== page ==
Former French Minister Audrey Azoulay Elected UNESCO Leader


Former French Culture Minister Audrey Azoulay was elected on Friday, October 13, by the UNESCO executive board to serve as the agency’s next chief. While the United Nation’s cultural arm has a world reputation for designating World Heritage Sites and preserving our collective history, recently it has been criticized for becoming too political and Ms. Azoulay will face the task of repairing its damaged reputation.

The weeklong voting process, which narrowed nine candidates down to a final vote between Ms. Azoulay and Qatari diplomat Hamad bin Abdulaziz al-Kawari was overshadowed by Middle East tensions and the withdrawal of the United States and Israel from the organization. Although Ms. Azoulay will have to be confirmed at UNESCO’s general conference next month by its 195 members, the move is largely seen as a formality. She won last week’s executive board vote 30-28. The unexpected result came after a long campaign by many Middle East members for an Arab leader. Since its founding in 1946, none of UNESCO’s 10 director generals has been from an Arab country.

However, the sheer number of candidates, 4 of which were from the Middle East, exacerbated tensions within the region and made the unified backing of a single nominee impossible. Al Jazeera, which is funded by the Qatari government, reported that many in Qatar believed that the country’s rivals, Saudi Arabia and Egypt among others, mobilized to block the Qatari candidate during his final vote against Ms. Azoulay. While she began the week less favored than Mr. al-Kawari, she picked up support as the process drew on and won the semifinal runoff vote against Egyptian candidate Moushira Khattab.

Ms. Azoulay, the daughter of an adviser to King Mohammed VI of Morocco, served as French Culture Minister from 2016-2017. She previously held high-level positions at the National Center of Cinematography and the Moving Image, an agency of the French Ministry of Culture. She was born in Paris and studied at Scienes Po and the Ecole nationale d’administration (ENA). During her candidacy, she was criticized by some member states that didn’t approve of France seeking leadership of an agency that is already headquartered in Paris. Azoulay is the second French chief of the agency following René Maheu, who led the group from 1959-1974.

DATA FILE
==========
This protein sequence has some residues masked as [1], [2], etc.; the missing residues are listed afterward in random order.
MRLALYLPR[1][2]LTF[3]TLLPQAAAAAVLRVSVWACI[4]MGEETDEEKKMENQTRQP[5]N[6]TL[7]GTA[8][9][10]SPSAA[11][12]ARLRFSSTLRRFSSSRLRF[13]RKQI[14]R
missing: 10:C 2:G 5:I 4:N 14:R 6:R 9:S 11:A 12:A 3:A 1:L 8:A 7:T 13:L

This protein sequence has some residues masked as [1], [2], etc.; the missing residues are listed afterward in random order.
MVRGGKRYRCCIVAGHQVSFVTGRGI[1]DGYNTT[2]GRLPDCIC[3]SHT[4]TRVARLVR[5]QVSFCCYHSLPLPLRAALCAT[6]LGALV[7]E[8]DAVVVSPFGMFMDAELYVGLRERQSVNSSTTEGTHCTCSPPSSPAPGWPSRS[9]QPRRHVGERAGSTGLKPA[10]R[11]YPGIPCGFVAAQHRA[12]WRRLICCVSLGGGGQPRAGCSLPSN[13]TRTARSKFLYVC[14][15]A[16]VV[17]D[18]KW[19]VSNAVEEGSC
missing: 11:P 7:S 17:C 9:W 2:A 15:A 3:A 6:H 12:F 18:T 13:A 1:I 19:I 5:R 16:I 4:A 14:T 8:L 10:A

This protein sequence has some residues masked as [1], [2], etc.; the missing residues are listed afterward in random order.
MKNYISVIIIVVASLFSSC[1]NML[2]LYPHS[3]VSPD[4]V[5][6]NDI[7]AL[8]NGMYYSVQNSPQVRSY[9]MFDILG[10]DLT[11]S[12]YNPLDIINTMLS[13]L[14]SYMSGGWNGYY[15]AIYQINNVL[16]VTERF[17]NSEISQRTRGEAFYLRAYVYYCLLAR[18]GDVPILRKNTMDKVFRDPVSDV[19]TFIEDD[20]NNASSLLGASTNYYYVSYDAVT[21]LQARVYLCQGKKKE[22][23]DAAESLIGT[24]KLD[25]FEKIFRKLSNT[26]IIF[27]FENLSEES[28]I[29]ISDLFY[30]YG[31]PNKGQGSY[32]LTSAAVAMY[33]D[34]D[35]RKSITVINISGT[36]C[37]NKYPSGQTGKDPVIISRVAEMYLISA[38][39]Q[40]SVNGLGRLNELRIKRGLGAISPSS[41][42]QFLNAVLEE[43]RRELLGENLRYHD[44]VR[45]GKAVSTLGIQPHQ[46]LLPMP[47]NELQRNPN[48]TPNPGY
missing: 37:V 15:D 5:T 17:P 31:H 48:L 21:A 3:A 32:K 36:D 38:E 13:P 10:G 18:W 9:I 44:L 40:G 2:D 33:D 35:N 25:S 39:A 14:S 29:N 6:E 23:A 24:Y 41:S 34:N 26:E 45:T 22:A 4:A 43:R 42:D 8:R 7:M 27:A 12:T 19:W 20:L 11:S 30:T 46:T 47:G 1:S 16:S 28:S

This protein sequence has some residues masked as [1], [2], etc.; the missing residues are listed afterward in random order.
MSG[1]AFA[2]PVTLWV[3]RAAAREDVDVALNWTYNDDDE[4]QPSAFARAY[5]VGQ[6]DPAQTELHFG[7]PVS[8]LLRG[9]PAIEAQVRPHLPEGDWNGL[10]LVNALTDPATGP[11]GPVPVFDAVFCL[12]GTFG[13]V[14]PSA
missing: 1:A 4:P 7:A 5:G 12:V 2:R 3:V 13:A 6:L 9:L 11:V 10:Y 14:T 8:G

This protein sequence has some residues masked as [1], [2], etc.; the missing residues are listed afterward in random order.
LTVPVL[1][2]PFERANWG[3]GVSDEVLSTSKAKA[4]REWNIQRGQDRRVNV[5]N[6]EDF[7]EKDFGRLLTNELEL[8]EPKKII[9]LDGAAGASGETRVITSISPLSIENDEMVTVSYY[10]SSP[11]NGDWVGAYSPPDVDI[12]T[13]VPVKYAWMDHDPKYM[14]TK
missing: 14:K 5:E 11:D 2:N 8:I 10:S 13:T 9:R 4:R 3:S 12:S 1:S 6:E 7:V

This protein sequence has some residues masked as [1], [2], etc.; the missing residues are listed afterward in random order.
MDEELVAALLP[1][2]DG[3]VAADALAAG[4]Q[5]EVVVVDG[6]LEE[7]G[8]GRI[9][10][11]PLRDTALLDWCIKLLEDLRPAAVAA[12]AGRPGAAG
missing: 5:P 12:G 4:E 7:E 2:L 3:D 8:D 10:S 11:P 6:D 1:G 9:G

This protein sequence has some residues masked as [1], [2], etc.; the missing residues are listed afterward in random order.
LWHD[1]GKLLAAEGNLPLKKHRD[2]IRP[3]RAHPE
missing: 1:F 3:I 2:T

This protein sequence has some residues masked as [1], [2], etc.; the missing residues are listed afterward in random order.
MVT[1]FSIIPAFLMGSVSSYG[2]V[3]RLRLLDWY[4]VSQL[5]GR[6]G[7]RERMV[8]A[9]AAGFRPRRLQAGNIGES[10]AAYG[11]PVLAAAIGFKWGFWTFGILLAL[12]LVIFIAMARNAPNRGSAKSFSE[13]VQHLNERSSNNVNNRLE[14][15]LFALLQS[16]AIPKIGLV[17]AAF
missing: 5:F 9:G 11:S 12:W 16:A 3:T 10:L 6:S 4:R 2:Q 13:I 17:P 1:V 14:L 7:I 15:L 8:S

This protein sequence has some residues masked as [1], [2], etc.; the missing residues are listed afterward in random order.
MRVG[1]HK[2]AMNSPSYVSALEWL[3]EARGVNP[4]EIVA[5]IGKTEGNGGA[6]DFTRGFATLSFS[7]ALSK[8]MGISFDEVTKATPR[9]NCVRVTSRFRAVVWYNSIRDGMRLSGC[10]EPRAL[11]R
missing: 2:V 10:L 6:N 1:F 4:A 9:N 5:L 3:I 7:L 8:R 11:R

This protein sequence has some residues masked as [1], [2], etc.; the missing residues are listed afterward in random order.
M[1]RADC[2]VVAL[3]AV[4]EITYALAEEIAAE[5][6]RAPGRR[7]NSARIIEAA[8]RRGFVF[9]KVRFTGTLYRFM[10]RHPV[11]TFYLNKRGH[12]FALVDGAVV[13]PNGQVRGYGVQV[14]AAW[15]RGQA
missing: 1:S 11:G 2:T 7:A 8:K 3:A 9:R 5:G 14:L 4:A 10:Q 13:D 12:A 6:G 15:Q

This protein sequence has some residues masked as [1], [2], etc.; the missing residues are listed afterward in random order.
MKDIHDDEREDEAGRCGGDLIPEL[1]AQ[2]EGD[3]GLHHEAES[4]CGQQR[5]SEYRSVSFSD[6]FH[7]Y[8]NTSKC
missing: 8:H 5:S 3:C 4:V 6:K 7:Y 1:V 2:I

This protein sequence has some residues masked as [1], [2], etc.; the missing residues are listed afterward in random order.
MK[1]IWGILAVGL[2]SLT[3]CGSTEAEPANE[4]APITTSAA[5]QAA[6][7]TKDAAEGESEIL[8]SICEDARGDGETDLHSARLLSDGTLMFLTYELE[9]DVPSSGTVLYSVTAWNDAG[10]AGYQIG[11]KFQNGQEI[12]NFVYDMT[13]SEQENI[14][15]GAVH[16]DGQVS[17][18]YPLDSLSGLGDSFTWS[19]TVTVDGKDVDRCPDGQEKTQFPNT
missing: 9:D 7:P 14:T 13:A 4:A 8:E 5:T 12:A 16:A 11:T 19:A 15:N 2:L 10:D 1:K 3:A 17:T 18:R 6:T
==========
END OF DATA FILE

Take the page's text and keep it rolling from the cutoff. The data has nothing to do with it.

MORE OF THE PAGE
The day before the vote, the United States announced that it was withdrawing from UNESCO, citing the agency’s anti-Israeli bias. Israel followed suit shortly after. In addition to concerns of the organization’s increasing politicization — member states have been using the group to decide contested cultural claims and the agency accepted Palestine as a member state in 2011, giving the region legitimacy — Azoulay will also have to manage its shortage of funding. The United States’ annual funds to the organization, which it has withheld since 2011, was 22 percent of the agency’s budget. Other countries have also threatened to withhold their dues because of UNESCO’s controversial decisions, Japan warning it would do so after the organization added documents pertaining to the Nanjing Massacre to its Memory of the World register.